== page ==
According too Reuters, Swedish television is reporting that Swedish luxury carmaker, Koenigsegg, and Norwegian investors have signed a letter of intent to buy the money-losing automaker. The investors beat out rivals including U.S.-based The Renco Group and Merbanco Inc. The deal may take several months to close (for reasons the article does not make clear).
Saab, which owes about $1.36 billion, has struggled in the U.S. market like its competitors as the economy soured. U.S. sales for the automaker plunged more than 62 percent in May as cash-strapped buyers purchased cheaper models, acquired used cars or decided to hold onto their existing vehicles.
It certainly is a buyers' market for car companies. GM put the Swedish unit up for sale earlier this year.
Earlier this month, GM agreed to sell its gas-guzzling Hummer division to Sichuan Tengzhong Heavy Industrial Machinery Co., a little known Chinese maker of heavy equipment who some in the Chinese press have speculated will have difficulty in closing the deal. The automaker this week agreed to sell its Saturn business to Roger Penske, owner of the second-largest auto dealer network and a well-known figure in auto racing. No clear buyer has emerged for Pontiac, another well-known brand GM plans to shutter.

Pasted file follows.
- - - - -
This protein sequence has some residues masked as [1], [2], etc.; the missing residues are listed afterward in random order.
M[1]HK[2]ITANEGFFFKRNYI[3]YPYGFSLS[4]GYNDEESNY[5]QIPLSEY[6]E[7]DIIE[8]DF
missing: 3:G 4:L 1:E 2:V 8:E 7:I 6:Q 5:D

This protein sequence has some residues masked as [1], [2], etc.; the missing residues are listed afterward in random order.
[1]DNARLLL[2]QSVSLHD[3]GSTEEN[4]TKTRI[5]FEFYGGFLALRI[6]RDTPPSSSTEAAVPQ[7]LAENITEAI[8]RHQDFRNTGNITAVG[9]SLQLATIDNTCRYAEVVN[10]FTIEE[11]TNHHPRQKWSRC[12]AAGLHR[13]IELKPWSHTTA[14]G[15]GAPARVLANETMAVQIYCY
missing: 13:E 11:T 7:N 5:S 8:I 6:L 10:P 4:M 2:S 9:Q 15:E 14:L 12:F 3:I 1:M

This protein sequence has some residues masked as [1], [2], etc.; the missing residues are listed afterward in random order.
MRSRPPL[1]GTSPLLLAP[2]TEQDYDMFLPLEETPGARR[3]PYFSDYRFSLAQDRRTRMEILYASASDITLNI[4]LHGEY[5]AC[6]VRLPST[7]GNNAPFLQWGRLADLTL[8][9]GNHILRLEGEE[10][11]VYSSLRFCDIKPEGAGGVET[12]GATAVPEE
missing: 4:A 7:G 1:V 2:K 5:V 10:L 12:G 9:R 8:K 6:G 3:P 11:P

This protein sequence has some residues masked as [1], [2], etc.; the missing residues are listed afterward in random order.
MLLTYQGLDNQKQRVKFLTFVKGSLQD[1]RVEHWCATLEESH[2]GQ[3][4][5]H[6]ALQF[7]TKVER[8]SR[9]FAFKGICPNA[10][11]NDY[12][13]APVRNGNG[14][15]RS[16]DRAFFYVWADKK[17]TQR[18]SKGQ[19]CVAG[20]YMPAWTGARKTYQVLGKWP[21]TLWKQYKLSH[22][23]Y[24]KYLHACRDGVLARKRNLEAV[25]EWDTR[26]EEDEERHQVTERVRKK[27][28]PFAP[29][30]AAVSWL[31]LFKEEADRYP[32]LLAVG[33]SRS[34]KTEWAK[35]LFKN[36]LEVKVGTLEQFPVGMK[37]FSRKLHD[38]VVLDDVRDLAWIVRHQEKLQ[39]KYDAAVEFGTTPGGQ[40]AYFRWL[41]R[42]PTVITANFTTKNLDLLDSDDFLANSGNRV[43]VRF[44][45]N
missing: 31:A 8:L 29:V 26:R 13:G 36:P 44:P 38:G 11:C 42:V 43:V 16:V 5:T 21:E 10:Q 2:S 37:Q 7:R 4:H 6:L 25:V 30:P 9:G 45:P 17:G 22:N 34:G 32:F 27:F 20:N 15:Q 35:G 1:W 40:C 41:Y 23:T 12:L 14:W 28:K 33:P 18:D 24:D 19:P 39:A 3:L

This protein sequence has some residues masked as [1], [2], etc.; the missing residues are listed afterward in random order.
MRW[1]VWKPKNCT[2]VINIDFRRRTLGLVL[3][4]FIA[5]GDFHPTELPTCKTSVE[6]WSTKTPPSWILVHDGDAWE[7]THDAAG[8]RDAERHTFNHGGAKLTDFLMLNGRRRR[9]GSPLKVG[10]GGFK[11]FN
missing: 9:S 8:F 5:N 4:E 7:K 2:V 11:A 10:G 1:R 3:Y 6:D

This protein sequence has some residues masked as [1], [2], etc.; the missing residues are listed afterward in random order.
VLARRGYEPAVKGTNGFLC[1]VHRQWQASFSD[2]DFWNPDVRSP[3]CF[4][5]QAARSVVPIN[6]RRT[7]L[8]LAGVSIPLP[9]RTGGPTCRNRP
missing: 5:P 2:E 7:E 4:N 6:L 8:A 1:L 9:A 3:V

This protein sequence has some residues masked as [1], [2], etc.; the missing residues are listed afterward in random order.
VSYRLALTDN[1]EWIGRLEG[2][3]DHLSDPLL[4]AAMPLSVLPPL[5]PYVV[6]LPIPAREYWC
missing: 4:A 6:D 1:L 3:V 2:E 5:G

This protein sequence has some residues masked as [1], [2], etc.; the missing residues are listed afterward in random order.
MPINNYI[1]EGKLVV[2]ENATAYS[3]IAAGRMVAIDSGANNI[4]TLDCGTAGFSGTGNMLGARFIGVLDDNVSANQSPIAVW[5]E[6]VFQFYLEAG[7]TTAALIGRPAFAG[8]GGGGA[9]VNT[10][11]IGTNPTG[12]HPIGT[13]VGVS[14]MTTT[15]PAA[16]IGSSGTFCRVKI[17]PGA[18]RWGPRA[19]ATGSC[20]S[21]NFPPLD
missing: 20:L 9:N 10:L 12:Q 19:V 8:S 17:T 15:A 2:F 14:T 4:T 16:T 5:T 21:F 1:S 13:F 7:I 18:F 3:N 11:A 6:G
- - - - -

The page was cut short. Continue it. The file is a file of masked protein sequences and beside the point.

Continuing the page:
Magna International Inc., which supplies everything from automotive interiors to chassis systems, is planning to acquire GM's European units Vauxhall and Opel. Officials in the U.K., where Vauxhall is based, seem especially worried about the plans of the Canadian company.
"Workers are concerned that Magna will close the unit's two U.K. plants after Germany agreed to rescue Opel by providing bridge loans to ease a sale and British Prime Minister Gordon Brown failed to commit any money," according to Bloomberg News.
Amazing how hard these companies are fighting to be part of a business which observers say is at multi-decade lows and, at least in the U.S., may not recapture its former glory for years, if ever.